Thursday, June 20, 2024

The freedom of the press still furnishes that check upon government which no constitution has ever been able to provide – Chicago Tribune.

HomeIssue 34Mbantua Fest debts matter between company, creditors: Perkins

Mbantua Fest debts matter between company, creditors: Perkins

p2149-Neville-Perkins-SMLETTER TO THE EDITOR
Sir – The money owed by Arrulka Business Aboriginal Corporation (ABAC) to its remaining creditors is indeed a commercial matter between ABAC and its creditors, which has been and will continue to be addressed by ABAC.
That process is not assisted by ill informed comments in the Alice Springs News by your various unidentified anti-ABAC or anti-Neville Perkins commentators. It is a matter that must be resolved between ABAC and its creditors, as soon as this is possible.
ABAC does not owe any money to Rachel Perkins, who is not an ABAC creditor. She was contracted through her company, Blackfella Films, by a separate events management company, not ABAC. She has indeed been involved in legal action between her company and a separate events management company to do with serious breaches of her contract as a co-director of the Mbantua Festival.
ABAC simply does not have 42 substantially Indigenous creditors, as  reported in your article. Most of the Aboriginal creditors to do with the Mbantua Festival of October last year, including Aboriginal dancers and performers, have already been paid by ABAC.
We are not aware of any letter from Mr McGuinness to ABAC that Mr McGuinness has alleged was returned to him unopened.
ABAC and its officeholders have never intentionally or deliberately acted in breach of the Corporations Act.
Whilst it is appreciated that you have printed in full the contents of our ABAC letter on 16 September, to your credit, ABAC is awaiting an appropriate apology from you to be published online in the Alice Springs News.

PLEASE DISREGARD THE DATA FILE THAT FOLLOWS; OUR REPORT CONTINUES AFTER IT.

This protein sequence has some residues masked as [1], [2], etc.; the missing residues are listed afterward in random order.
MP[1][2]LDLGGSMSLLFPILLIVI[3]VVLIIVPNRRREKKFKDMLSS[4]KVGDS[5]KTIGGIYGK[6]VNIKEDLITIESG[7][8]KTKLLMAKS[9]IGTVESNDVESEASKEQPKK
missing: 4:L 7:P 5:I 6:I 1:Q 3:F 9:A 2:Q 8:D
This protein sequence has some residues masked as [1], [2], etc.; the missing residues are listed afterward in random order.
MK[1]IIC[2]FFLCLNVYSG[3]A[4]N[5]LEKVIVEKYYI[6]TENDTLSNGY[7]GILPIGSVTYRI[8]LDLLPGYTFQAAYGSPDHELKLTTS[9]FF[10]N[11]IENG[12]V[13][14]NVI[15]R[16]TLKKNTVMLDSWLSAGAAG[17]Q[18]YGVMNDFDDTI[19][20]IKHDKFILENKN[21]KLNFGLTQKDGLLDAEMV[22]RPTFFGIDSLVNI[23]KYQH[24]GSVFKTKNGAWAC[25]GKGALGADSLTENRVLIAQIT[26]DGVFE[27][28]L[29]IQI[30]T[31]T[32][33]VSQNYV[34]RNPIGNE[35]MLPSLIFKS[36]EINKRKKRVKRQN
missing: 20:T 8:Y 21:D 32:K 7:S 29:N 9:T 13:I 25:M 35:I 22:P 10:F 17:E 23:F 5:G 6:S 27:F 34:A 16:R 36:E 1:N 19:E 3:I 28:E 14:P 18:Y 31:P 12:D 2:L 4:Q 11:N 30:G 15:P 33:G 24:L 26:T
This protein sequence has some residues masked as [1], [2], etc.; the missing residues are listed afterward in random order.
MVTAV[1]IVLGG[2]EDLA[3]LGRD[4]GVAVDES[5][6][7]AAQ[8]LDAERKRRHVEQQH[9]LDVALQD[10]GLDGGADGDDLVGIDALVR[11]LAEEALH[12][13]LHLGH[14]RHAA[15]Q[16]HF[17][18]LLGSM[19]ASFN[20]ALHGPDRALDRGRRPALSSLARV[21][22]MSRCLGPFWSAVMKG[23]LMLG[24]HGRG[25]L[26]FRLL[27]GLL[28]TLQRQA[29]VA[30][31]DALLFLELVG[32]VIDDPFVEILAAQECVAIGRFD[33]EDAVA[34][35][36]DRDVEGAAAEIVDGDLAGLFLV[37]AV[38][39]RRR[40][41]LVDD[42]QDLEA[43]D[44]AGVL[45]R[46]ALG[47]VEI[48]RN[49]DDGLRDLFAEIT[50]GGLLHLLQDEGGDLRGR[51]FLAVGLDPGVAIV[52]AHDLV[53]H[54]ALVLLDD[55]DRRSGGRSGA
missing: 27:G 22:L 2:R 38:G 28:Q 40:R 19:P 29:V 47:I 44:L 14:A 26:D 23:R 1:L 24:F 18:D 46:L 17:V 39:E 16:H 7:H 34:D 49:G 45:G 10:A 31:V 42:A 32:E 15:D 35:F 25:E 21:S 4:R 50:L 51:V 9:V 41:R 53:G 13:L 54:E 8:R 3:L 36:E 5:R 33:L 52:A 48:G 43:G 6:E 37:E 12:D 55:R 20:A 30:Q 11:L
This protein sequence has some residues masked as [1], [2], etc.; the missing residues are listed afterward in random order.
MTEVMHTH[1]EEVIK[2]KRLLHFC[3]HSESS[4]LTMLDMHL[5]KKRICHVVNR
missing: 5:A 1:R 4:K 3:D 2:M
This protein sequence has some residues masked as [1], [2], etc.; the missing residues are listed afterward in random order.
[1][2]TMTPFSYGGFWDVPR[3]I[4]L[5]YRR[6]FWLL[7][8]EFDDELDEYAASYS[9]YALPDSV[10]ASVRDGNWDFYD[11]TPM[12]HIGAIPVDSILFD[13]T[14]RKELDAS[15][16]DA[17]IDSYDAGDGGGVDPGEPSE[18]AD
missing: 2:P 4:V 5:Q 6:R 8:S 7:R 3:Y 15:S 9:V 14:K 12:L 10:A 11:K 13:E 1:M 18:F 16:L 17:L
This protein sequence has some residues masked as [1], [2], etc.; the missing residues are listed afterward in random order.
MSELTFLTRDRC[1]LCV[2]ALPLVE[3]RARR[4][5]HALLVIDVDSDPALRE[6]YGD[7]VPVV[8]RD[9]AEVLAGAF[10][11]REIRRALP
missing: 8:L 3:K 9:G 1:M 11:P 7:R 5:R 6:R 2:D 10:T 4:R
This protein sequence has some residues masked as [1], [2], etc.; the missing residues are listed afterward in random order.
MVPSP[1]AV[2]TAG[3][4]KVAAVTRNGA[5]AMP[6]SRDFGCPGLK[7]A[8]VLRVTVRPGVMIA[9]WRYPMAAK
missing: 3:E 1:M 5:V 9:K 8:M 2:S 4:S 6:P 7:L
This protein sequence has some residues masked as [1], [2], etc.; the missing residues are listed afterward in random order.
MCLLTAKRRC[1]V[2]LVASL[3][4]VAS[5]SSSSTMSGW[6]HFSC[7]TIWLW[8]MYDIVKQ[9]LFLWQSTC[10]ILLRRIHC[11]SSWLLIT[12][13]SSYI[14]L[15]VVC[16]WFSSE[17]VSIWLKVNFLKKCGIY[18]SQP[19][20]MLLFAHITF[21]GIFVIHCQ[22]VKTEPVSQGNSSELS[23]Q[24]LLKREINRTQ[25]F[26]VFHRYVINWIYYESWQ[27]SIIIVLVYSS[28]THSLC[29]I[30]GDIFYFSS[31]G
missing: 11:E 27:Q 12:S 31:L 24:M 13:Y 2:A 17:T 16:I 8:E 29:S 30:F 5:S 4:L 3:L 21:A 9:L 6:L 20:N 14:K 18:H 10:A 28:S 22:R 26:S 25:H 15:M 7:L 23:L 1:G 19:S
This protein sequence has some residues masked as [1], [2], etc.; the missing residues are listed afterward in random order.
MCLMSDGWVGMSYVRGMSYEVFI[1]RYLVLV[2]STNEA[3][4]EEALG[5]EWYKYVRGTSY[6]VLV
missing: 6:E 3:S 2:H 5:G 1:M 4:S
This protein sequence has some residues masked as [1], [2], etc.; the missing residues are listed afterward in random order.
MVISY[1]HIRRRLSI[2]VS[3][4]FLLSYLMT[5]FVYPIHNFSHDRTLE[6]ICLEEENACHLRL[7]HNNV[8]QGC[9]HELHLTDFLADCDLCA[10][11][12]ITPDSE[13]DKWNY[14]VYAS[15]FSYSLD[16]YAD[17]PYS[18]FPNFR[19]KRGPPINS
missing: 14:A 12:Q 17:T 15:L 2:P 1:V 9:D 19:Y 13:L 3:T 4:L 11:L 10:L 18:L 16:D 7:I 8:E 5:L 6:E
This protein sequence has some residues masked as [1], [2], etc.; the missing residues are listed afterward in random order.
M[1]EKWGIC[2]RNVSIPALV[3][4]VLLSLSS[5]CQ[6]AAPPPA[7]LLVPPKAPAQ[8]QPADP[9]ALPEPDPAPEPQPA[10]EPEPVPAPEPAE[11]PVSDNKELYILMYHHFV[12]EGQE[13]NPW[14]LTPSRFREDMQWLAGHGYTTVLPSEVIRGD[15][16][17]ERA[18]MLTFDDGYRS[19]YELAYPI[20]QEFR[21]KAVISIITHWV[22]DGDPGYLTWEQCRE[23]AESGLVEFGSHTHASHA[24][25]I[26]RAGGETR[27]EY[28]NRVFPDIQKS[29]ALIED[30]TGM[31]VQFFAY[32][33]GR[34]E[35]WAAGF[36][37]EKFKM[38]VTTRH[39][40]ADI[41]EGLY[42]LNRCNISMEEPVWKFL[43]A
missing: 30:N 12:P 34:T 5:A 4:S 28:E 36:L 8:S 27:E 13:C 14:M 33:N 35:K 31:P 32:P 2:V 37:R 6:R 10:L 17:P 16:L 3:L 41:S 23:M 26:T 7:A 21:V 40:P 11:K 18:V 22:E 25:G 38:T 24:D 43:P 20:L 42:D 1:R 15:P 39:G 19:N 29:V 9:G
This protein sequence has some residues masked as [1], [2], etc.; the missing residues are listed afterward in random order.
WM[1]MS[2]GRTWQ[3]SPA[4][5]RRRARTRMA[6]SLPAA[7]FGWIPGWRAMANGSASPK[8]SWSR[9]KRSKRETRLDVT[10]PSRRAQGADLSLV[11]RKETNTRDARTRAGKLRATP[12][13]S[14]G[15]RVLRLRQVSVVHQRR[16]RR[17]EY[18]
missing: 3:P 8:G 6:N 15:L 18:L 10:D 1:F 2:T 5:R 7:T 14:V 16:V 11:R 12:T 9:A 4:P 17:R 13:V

Neville Perkins, OAM
Arrulka Business Aboriginal Corporation
[ED – The Alice Springs News Online has quoted accurately the sources in the article to which Mr Perkins apparently refers.]


  1. Humph!! I will be “pro” Mr. Perkins and others and not “anti” when I see the poor stiffs including service organisations receive payment. I don’t care if the money comes from ABAC, Black Fella Films, or the unnamed “separate events company” – just pay up.
    And could someone do something about the DVDs promised to the kids who took part?

  2. Peter Hoey I would like to successfully say the Central Australian Stolen Generations and Families Aboriginal Corporation (CASGFAC) which has an MOU with ABAC about the production “Bungalow Song” from the Mbantua Festival has just received the raw footage of the production from Neville Perkins.
    We will be in the near future employing someone to edit and produce the “Bungalow Song” onto DVD so that the many children who acted in this production receive a copy as well as the families that were portrayed.
    CASGFAC feels that this production was a good record of events that happened in Central Australia. The children who played the parts acted at an exceptionally high level, considering that many of them have never been in a production before.
    We commend their skill and raw talent in making this production the success it was.

  3. @ Jackie Baxter: Will this DVD be available for the public to buy? It was a great show, regardless of all the backlash of monies owed. CAAMA Productions may be able to edit it.

  4. Kelly: At this stage we have only just received the raw footage. I’m sure in the future anyone would be able to buy a copy. It was a fantastic event.


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